‘The Myth Makers’ has been a thoroughly enjoyable listening experience of a lost TV story. It was an interesting interpretation of the Trojan legend in ‘Doctor Who’ terms with a comedy flavour. It’s also a lovely story to feature Vicki, even though her departure was so shockingly abrupt and unexpected.
‘The Myth Makers’ rating – 9/10
‘DOCTOR WHO – THE MYTH MAKERS’
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Homer’s ‘The Myth Makers’
This is a ‘Doctor Who’ novelization/audiobook like no other!
I’ve read and listened to this amazing novelization/audiobook of a classic ‘Doctor Who’ story from the 1960s. This is ‘Doctor Who – The Myth Makers’ by Donald Cotton. The book was published in 1985, based on the original black-and-white TV story from 1965, now missing from the BBC Archives.
I’ve enjoyed reading this novelization whilst listening to the audiobook in the background. Donald Cotton was the original author of the TV story before he novelized ‘The Myth Makers’ for the Target novelization range of ‘Doctor Who’ books. It’s great that Donald Cotton novelized this historical tale.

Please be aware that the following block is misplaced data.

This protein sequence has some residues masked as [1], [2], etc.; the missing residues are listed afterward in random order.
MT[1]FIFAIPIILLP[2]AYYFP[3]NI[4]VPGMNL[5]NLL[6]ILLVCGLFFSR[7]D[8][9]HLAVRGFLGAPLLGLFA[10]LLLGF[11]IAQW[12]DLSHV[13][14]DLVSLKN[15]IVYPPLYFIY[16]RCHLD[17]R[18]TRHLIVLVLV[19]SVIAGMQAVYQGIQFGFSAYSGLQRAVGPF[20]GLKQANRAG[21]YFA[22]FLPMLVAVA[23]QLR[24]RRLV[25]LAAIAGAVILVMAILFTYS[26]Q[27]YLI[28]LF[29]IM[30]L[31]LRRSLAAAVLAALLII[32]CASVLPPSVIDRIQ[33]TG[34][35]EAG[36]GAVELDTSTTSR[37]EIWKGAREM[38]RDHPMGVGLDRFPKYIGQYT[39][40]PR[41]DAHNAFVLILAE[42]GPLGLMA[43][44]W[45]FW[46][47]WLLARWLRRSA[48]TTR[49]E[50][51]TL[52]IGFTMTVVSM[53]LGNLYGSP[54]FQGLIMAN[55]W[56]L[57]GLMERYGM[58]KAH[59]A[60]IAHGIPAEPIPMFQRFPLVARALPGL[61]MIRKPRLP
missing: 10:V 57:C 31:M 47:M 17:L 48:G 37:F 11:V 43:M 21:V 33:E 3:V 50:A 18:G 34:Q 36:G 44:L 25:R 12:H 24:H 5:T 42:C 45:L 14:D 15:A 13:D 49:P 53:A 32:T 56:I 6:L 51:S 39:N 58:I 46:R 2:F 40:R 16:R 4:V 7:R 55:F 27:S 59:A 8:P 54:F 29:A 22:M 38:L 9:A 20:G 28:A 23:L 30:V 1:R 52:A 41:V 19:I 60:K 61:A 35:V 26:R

But Donald Cotton takes an approach with novelizing this ‘Doctor Who’ story that is unlike other writers who have novelized their stories. It’s something that Terrance Dicks wouldn’t do. For ‘The Myth Makers’ novelization, Donald Cotton novelizes the story from Homer the poet’s, point of view.
For those of you who don’t know, Homer was the original Greek author of ‘The Iliad’. ‘The Iliad’ was the text that featured Homer’s account of the downfall of Troy as featured in ‘The Myth Makers’. This is an exciting, unique approach by having Homer retell ‘The Myth Makers’ from his perspective.
Just to say, I like the front cover of ‘The Myth Makers’ book. The cover is impressive with artwork by Andrew Skilleter. This includes an image of the gigantic Trojan horse towering above the TARDIS on the Trojan plains. The book cover tells you exactly what the story is about with Troy and everything.
‘The Myth Makers’ book is divided into 27 chapters with an epilogue at the end. The chapters are pretty short and snappy as suited for a children’s readership in the Target novelization range of ‘Doctor Who’ books. The story is written in the first person, as Homer tells ‘The Myth Makers’ to us.
The audiobook of ‘The Myth Makers’ was released in 2008 as a 4-disc CD set. I purchased the audiobook as a download on Audible to listen to whilst having ‘The Myth Makers’ book in my hand. The story is read by Stephen Thorne, who played Treebeard for ‘The Lord of the Rings’ radio series.
For ‘Doctor Who’ fans, Stephen Thorne also played Azal in ‘The Dæmons’, Omega in ‘The Three Doctors’ and Eldrad in ‘The Hand of Fear’. So it may come as a surprise to you that Stephen Thorne is reading this ‘Doctor Who’ novelization, as he had no participation in ‘The Myth Makers’ story on TV.